The beauty of Suffolk has been a wonderful surprise of these past few visits – the wildness and power of its seascapes, its huge, changing skies, and the fact that a very flat county can actually be full of mystery, with roads weaving woods and rivers and, yes, even hills, together in a magical tapestry, as my kind hostess, Tamsyn Imison, pointed out. The reedbeds round Snape Maltings seem to whisper with the voices of the past, which made them a suitable place for the Unforgettable Voices exhibition at the Dovecote Studio – so moving, like a memorial ought to be, voices of poets who had read at Aldeburgh, now deceased, echoing in a beautiful room smelling of wood.
There was also of course much carousing and celebration, lead by the brilliant Creative Director Dean Parkin and magician/Festival Manager Jo Leverett, who thank the stars are staying on to help me in this transition, and have made me feel incredibly welcome. I will have many enduring memories of the festival: one will be ourselves, with the hardworking Mary Smyth and the enthusiastic Amy Wragg, and miscellaneous poets, slapping the table and singing “is everybody ‘appy? You bet your life we are!” – lead by Dean.
Pulled between the sun rising over the sea and the setting moon as I walked on the stony shore of Aldeburgh that last morning, I felt as if the current Director Naomi Jaffa has given me a rare and precious thing, crafted lovingly by herself and others for decades; unique and beautiful as the sea-gifts I held in my hand. A delicate responsibility, and an incredible blessing.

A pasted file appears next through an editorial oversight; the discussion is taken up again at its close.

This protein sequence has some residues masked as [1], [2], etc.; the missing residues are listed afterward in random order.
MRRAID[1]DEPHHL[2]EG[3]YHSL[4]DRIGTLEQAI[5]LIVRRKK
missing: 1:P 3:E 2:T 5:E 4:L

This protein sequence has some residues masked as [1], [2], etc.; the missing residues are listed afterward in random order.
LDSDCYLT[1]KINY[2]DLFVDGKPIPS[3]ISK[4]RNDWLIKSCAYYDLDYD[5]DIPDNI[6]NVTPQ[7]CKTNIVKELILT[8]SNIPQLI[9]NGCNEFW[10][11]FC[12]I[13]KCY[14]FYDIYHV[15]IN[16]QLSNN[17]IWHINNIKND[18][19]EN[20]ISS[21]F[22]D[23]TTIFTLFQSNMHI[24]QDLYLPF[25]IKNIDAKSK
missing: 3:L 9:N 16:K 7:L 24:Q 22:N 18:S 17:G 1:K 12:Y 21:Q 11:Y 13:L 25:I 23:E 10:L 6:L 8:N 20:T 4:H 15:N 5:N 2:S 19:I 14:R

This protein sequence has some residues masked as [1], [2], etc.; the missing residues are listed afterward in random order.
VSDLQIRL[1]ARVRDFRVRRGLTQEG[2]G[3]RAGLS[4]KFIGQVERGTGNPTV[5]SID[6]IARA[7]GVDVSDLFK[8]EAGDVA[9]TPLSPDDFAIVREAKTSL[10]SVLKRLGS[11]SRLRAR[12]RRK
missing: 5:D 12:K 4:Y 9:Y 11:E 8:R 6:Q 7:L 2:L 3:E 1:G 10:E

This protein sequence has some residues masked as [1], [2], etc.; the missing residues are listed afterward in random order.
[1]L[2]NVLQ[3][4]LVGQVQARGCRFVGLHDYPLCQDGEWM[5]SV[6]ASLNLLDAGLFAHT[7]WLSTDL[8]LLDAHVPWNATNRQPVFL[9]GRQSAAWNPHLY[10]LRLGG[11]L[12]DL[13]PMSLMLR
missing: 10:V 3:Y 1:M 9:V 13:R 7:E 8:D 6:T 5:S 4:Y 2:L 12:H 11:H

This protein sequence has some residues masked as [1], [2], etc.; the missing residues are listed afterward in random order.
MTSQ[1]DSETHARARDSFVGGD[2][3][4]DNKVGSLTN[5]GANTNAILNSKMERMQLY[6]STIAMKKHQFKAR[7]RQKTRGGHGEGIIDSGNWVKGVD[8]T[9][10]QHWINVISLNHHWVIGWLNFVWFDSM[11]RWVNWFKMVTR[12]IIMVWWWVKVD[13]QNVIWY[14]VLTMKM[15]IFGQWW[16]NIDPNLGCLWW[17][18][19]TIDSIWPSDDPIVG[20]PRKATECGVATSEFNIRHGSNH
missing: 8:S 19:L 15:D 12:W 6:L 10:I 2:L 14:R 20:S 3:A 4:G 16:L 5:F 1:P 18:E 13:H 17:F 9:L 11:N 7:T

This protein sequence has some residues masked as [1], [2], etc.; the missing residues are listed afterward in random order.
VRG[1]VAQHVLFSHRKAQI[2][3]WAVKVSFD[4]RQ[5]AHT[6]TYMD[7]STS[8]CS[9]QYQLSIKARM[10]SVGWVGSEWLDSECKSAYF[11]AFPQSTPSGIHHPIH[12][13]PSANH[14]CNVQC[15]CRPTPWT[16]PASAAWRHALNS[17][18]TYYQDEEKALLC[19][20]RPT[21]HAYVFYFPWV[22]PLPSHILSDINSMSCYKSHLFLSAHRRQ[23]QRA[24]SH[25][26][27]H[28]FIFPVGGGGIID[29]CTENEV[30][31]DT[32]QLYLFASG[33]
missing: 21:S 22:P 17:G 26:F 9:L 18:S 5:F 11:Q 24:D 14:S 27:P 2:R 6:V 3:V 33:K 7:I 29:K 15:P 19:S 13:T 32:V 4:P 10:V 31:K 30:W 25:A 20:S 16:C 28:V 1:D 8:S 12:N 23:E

A sadness was missing the voice of Jen Hadfield, who was stranded on Shetland by bad weather, though this took a strange turn when I was asked to read one of her poems in her place, and the Poetry Trust took the opportunity to announce me as the new Director. Apparently the Poetry Society were impressed by the fact that I came onstage in a leather jacket and almost the first word out of my mouth was fuck. (It was Jen Hadfield’s word not mine, from the poem “Saturday Morning” in her new book, ‘Byssus‘.) We then had the wonderful Helena Nelson up to fill the rest of the slot, to the delight of my seven-year-old twins, who loved her work, and asked for more. I also took the opportunity to lead a cheer for Naomi Jaffa, who has led the Poetry Trust for more than twenty years, built the Aldeburgh Poetry festival into the incredible thing it is today, and taken it to its new home in Snape Maltings, in partnership with the wonderful Aldeburgh Music, founded by Benjamin Britten. (Words from his opera ‘Peter Grimes‘, its libretto adapted by Montagu Slater from the narrative poem by George Crabbe, form the first part of this article’s title, and are inscribed on a shell sculpture on wonderful Aldeburgh Beach, by local artist Maggi Hambling). Naomi also swore onstage at a later attempt to acknowledge her leadership and achievements, asking that we all “shut the fuck up and listen to some poetry” – fitting words to end on, I think!